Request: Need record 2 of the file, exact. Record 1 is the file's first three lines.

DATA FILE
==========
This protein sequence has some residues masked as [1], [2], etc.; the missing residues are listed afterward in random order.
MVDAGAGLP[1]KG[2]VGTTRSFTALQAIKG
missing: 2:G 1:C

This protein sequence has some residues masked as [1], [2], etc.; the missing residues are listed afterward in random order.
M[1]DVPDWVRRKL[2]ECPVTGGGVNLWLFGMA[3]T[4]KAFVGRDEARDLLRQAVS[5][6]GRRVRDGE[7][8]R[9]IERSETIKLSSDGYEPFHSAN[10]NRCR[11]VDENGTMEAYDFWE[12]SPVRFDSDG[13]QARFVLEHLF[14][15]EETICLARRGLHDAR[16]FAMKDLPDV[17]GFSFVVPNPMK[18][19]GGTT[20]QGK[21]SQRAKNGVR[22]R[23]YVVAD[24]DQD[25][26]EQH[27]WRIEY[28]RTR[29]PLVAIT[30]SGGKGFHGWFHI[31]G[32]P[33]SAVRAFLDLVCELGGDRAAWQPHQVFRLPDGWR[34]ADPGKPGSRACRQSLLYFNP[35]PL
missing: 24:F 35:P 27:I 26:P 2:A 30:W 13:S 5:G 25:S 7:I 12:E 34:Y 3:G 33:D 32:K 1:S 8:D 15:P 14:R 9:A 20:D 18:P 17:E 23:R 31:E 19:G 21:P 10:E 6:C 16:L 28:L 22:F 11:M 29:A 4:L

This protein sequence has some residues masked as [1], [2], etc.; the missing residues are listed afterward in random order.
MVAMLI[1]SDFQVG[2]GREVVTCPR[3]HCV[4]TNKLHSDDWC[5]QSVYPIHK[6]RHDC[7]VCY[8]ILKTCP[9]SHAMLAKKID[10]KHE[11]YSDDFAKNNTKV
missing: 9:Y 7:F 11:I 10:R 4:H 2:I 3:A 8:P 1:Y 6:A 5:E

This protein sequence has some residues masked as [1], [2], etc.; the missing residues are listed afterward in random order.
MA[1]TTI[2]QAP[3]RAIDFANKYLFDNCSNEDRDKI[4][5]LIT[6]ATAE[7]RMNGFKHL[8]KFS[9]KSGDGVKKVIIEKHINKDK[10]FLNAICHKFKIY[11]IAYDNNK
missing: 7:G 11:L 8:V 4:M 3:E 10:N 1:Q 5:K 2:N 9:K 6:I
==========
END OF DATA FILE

This protein sequence has some residues masked as [1], [2], etc.; the missing residues are listed afterward in random order.
M[1]DVPDWVRRKL[2]ECPVTGGGVNLWLFGMA[3]T[4]KAFVGRDEARDLLRQAVS[5][6]GRRVRDGE[7][8]R[9]IERSETIKLSSDGYEPFHSAN[10]NRCR[11]VDENGTMEAYDFWE[12]SPVRFDSDG[13]QARFVLEHLF[14][15]EETICLARRGLHDAR[16]FAMKDLPDV[17]GFSFVVPNPMK[18][19]GGTT[20]QGK[21]SQRAKNGVR[22]R[23]YVVAD[24]DQD[25][26]EQH[27]WRIEY[28]RTR[29]PLVAIT[30]SGGKGFHGWFHI[31]G[32]P[33]SAVRAFLDLVCELGGDRAAWQPHQVFRLPDGWR[34]ADPGKPGSRACRQSLLYFNP[35]PL
missing: 24:F 35:P 27:I 26:P 2:A 30:W 13:S 5:G 25:S 7:I 12:E 34:Y 3:G 33:D 32:K 1:S 8:D 15:P 14:R 9:A 20:D 18:P 17:E 23:R 31:E 19:G 21:P 10:E 6:C 16:L 28:L 22:F 11:M 29:A 4:L